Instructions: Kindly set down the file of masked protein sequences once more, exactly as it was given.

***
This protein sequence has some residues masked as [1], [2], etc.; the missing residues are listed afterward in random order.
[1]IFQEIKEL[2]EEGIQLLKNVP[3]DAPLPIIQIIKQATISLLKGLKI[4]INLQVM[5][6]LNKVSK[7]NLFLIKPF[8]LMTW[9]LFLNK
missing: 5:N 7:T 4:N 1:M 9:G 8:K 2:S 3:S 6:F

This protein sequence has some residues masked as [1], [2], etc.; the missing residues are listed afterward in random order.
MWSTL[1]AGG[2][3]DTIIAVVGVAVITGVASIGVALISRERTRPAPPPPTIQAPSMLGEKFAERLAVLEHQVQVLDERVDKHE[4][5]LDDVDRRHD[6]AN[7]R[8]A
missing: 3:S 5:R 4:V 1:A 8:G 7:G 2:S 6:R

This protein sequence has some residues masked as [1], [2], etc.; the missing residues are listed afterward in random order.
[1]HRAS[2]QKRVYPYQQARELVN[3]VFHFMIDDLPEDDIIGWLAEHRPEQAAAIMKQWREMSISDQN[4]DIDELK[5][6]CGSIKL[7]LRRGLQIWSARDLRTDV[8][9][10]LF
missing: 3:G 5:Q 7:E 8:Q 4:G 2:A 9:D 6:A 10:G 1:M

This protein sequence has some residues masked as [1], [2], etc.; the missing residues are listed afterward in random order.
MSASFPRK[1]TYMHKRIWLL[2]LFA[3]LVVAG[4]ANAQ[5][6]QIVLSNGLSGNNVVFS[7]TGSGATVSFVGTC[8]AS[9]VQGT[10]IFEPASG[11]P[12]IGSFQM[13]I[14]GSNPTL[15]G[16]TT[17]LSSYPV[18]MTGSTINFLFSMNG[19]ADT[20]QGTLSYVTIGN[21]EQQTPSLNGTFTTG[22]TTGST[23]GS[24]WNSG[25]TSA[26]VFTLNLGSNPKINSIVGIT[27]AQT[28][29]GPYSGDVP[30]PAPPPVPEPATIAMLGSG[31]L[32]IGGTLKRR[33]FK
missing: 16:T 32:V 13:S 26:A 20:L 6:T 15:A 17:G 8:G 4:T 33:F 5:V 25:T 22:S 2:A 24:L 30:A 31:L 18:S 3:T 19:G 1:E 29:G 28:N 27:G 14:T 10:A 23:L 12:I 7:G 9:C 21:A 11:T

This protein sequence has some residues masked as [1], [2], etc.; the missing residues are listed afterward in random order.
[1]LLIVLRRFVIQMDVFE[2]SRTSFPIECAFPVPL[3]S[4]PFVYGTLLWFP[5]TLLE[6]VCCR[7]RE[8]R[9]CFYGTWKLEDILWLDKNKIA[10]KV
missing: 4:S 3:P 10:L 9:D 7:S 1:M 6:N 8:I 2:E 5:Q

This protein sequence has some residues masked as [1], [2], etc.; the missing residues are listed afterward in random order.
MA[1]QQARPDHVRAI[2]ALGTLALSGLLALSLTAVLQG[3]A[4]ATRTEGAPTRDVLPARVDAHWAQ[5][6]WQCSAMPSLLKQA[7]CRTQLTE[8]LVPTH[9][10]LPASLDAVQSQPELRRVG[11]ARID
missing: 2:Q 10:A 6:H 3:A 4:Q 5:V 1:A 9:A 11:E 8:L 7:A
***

This protein sequence has some residues masked as [1], [2], etc.; the missing residues are listed afterward in random order.
[1]IFQEIKEL[2]EEGIQLLKNVP[3]DAPLPIIQIIKQATISLLKGLKI[4]INLQVM[5][6]LNKVSK[7]NLFLIKPF[8]LMTW[9]LFLNK
missing: 5:N 7:T 4:N 1:M 9:G 8:K 2:S 3:S 6:F

This protein sequence has some residues masked as [1], [2], etc.; the missing residues are listed afterward in random order.
MWSTL[1]AGG[2][3]DTIIAVVGVAVITGVASIGVALISRERTRPAPPPPTIQAPSMLGEKFAERLAVLEHQVQVLDERVDKHE[4][5]LDDVDRRHD[6]AN[7]R[8]A
missing: 3:S 5:R 4:V 1:A 8:G 7:G 2:S 6:R

This protein sequence has some residues masked as [1], [2], etc.; the missing residues are listed afterward in random order.
[1]HRAS[2]QKRVYPYQQARELVN[3]VFHFMIDDLPEDDIIGWLAEHRPEQAAAIMKQWREMSISDQN[4]DIDELK[5][6]CGSIKL[7]LRRGLQIWSARDLRTDV[8][9][10]LF
missing: 3:G 5:Q 7:E 8:Q 4:G 2:A 9:D 6:A 10:G 1:M

This protein sequence has some residues masked as [1], [2], etc.; the missing residues are listed afterward in random order.
MSASFPRK[1]TYMHKRIWLL[2]LFA[3]LVVAG[4]ANAQ[5][6]QIVLSNGLSGNNVVFS[7]TGSGATVSFVGTC[8]AS[9]VQGT[10]IFEPASG[11]P[12]IGSFQM[13]I[14]GSNPTL[15]G[16]TT[17]LSSYPV[18]MTGSTINFLFSMNG[19]ADT[20]QGTLSYVTIGN[21]EQQTPSLNGTFTTG[22]TTGST[23]GS[24]WNSG[25]TSA[26]VFTLNLGSNPKINSIVGIT[27]AQT[28][29]GPYSGDVP[30]PAPPPVPEPATIAMLGSG[31]L[32]IGGTLKRR[33]FK
missing: 16:T 32:V 13:S 26:A 20:L 6:T 15:A 17:G 8:G 4:T 33:F 5:V 25:T 22:S 2:A 24:L 30:A 31:L 18:S 3:T 19:G 1:E 29:G 28:N 27:G 14:T 10:A 23:L 12:I 7:G 9:C 21:A 11:T

This protein sequence has some residues masked as [1], [2], etc.; the missing residues are listed afterward in random order.
[1]LLIVLRRFVIQMDVFE[2]SRTSFPIECAFPVPL[3]S[4]PFVYGTLLWFP[5]TLLE[6]VCCR[7]RE[8]R[9]CFYGTWKLEDILWLDKNKIA[10]KV
missing: 4:S 3:P 10:L 9:D 7:S 1:M 6:N 8:I 2:E 5:Q

This protein sequence has some residues masked as [1], [2], etc.; the missing residues are listed afterward in random order.
MA[1]QQARPDHVRAI[2]ALGTLALSGLLALSLTAVLQG[3]A[4]ATRTEGAPTRDVLPARVDAHWAQ[5][6]WQCSAMPSLLKQA[7]CRTQLTE[8]LVPTH[9][10]LPASLDAVQSQPELRRVG[11]ARID
missing: 2:Q 10:A 6:H 3:A 4:Q 5:V 1:A 9:A 11:E 8:L 7:A